Located in Maseru, the capital of Lesotho, Ha Kome cave dwellings are 18th-century hideouts that became permanent residences for some Lesotho tribes. These dwellings are nestled under a rock overhang, hidden within the cliffs. Also known as Komaisa Caves or ”the Great Caves”, Ha Kome caves are classified as a national heritage site.
The current dwellers are the descendants of the inhabitants who lived there in the 18th century. The name Ha Kome comes from the Kome family in the Basia tribe as they were the first inhabitants of the cave.
During the 19th century, socio-political unrest ravaged southern Africa. This period known as The Mfecane, or ”The Crushing”, was characterized by forced immigration, inter-tribal warfare, and drought that affected the members of the Basia and Bataung clans. To seek shelter, they began using the overhang as hideouts. In time, they built their own houses out of mud.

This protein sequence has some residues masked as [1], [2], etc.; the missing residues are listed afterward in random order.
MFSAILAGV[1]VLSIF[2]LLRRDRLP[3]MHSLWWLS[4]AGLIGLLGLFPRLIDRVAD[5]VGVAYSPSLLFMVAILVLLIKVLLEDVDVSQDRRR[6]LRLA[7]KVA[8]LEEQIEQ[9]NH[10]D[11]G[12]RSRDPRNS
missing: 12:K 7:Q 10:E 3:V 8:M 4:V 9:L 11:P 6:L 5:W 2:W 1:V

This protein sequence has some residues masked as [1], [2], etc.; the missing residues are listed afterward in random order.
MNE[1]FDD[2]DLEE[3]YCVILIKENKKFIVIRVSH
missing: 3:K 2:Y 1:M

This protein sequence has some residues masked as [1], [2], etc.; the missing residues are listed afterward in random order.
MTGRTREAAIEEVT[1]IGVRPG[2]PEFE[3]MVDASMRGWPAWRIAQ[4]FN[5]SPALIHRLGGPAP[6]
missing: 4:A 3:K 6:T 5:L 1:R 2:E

There are various stories about the origin of the caves but it is certain that they served as a refuge for different tribes who ran away from the battles and cannibal groups who lived in the area. Also, historically, San people inhabited the caves as well.
The walls and floors of the houses are made of a mixture of mud and manure and they require regular maintenance.
The roof, The back wall, the roof, and the sidewalls are all formed by the rock of the cave itself. The dwellers of the caves developed a close-knit society in time. They live off of farming and tourism. They also their houses to the tourists who visit the area.